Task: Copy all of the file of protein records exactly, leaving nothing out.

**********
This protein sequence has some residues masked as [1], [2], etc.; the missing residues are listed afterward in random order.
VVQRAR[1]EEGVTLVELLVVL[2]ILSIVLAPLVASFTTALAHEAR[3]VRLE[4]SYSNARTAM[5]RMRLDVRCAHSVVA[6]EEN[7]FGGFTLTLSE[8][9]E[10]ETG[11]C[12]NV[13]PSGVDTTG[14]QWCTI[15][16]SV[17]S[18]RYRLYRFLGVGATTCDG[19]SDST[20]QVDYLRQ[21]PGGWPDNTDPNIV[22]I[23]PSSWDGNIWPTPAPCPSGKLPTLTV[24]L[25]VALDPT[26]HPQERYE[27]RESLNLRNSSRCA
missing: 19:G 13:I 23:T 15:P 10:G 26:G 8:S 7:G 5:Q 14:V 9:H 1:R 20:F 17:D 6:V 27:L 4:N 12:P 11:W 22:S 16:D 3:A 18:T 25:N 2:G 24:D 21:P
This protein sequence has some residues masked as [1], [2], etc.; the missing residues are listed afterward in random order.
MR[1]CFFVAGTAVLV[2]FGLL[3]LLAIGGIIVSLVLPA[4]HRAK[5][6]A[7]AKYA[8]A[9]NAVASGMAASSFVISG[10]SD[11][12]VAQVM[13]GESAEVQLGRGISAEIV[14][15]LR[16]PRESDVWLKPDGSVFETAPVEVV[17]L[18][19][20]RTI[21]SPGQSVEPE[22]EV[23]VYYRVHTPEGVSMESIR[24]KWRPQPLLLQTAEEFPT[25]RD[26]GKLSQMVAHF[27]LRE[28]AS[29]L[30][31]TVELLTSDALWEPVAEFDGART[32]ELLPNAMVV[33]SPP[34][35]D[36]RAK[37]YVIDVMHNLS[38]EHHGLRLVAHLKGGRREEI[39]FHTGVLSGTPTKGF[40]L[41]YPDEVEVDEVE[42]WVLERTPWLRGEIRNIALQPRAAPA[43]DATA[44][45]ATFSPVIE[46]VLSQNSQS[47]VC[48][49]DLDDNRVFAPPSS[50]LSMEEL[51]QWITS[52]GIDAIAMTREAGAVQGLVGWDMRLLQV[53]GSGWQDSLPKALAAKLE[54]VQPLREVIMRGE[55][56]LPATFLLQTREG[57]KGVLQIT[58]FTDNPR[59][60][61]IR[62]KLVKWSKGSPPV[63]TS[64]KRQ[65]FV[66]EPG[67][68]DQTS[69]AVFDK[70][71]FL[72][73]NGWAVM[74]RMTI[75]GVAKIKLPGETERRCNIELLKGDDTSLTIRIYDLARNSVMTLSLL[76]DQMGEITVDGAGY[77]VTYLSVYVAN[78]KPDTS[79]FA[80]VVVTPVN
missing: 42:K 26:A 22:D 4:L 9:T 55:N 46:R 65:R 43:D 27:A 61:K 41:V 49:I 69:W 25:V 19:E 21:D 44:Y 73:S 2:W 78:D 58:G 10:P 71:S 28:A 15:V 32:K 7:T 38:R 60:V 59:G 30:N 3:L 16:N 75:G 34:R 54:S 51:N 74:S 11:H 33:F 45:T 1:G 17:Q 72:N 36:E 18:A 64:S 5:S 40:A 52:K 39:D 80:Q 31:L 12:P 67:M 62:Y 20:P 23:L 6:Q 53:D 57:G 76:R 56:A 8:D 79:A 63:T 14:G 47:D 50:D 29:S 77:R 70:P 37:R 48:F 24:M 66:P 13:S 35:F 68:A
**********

This protein sequence has some residues masked as [1], [2], etc.; the missing residues are listed afterward in random order.
VVQRAR[1]EEGVTLVELLVVL[2]ILSIVLAPLVASFTTALAHEAR[3]VRLE[4]SYSNARTAM[5]RMRLDVRCAHSVVA[6]EEN[7]FGGFTLTLSE[8][9]E[10]ETG[11]C[12]NV[13]PSGVDTTG[14]QWCTI[15][16]SV[17]S[18]RYRLYRFLGVGATTCDG[19]SDST[20]QVDYLRQ[21]PGGWPDNTDPNIV[22]I[23]PSSWDGNIWPTPAPCPSGKLPTLTV[24]L[25]VALDPT[26]HPQERYE[27]RESLNLRNSSRCA
missing: 19:G 13:I 23:T 15:P 10:G 26:G 8:S 7:G 5:Q 14:V 9:H 1:R 20:F 17:D 6:V 27:L 4:N 12:P 11:W 22:S 16:D 3:A 18:T 25:N 2:G 24:D 21:P
This protein sequence has some residues masked as [1], [2], etc.; the missing residues are listed afterward in random order.
MR[1]CFFVAGTAVLV[2]FGLL[3]LLAIGGIIVSLVLPA[4]HRAK[5][6]A[7]AKYA[8]A[9]NAVASGMAASSFVISG[10]SD[11][12]VAQVM[13]GESAEVQLGRGISAEIV[14][15]LR[16]PRESDVWLKPDGSVFETAPVEVV[17]L[18][19][20]RTI[21]SPGQSVEPE[22]EV[23]VYYRVHTPEGVSMESIR[24]KWRPQPLLLQTAEEFPT[25]RD[26]GKLSQMVAHF[27]LRE[28]AS[29]L[30][31]TVELLTSDALWEPVAEFDGART[32]ELLPNAMVV[33]SPP[34][35]D[36]RAK[37]YVIDVMHNLS[38]EHHGLRLVAHLKGGRREEI[39]FHTGVLSGTPTKGF[40]L[41]YPDEVEVDEVE[42]WVLERTPWLRGEIRNIALQPRAAPA[43]DATA[44][45]ATFSPVIE[46]VLSQNSQS[47]VC[48][49]DLDDNRVFAPPSS[50]LSMEEL[51]QWITS[52]GIDAIAMTREAGAVQGLVGWDMRLLQV[53]GSGWQDSLPKALAAKLE[54]VQPLREVIMRGE[55][56]LPATFLLQTREG[57]KGVLQIT[58]FTDNPR[59][60][61]IR[62]KLVKWSKGSPPV[63]TS[64]KRQ[65]FV[66]EPG[67][68]DQTS[69]AVFDK[70][71]FL[72][73]NGWAVM[74]RMTI[75]GVAKIKLPGETERRCNIELLKGDDTSLTIRIYDLARNSVMTLSLL[76]DQMGEITVDGAGY[77]VTYLSVYVAN[78]KPDTS[79]FA[80]VVVTPVN
missing: 42:K 26:A 22:D 4:L 9:T 55:N 46:R 65:R 43:D 27:A 61:K 41:V 49:I 69:W 25:V 19:E 21:D 44:Y 73:S 2:W 78:D 58:G 10:P 71:S 28:A 15:V 32:K 7:T 38:R 60:V 59:G 30:N 3:L 16:N 75:G 34:R 54:S 51:N 74:S 11:H 33:F 45:T 1:G 17:Q 72:N 36:E 18:A 64:S 5:S 40:A 52:K 39:D 80:Q 31:L 12:P 67:M 62:Y 20:P 23:L 6:Q 53:D 57:G 76:R 56:A 8:D 79:A 63:T 14:G 47:D 50:D 29:S 77:R 70:P 37:R 48:F 24:M 66:P 13:S 35:F 68:A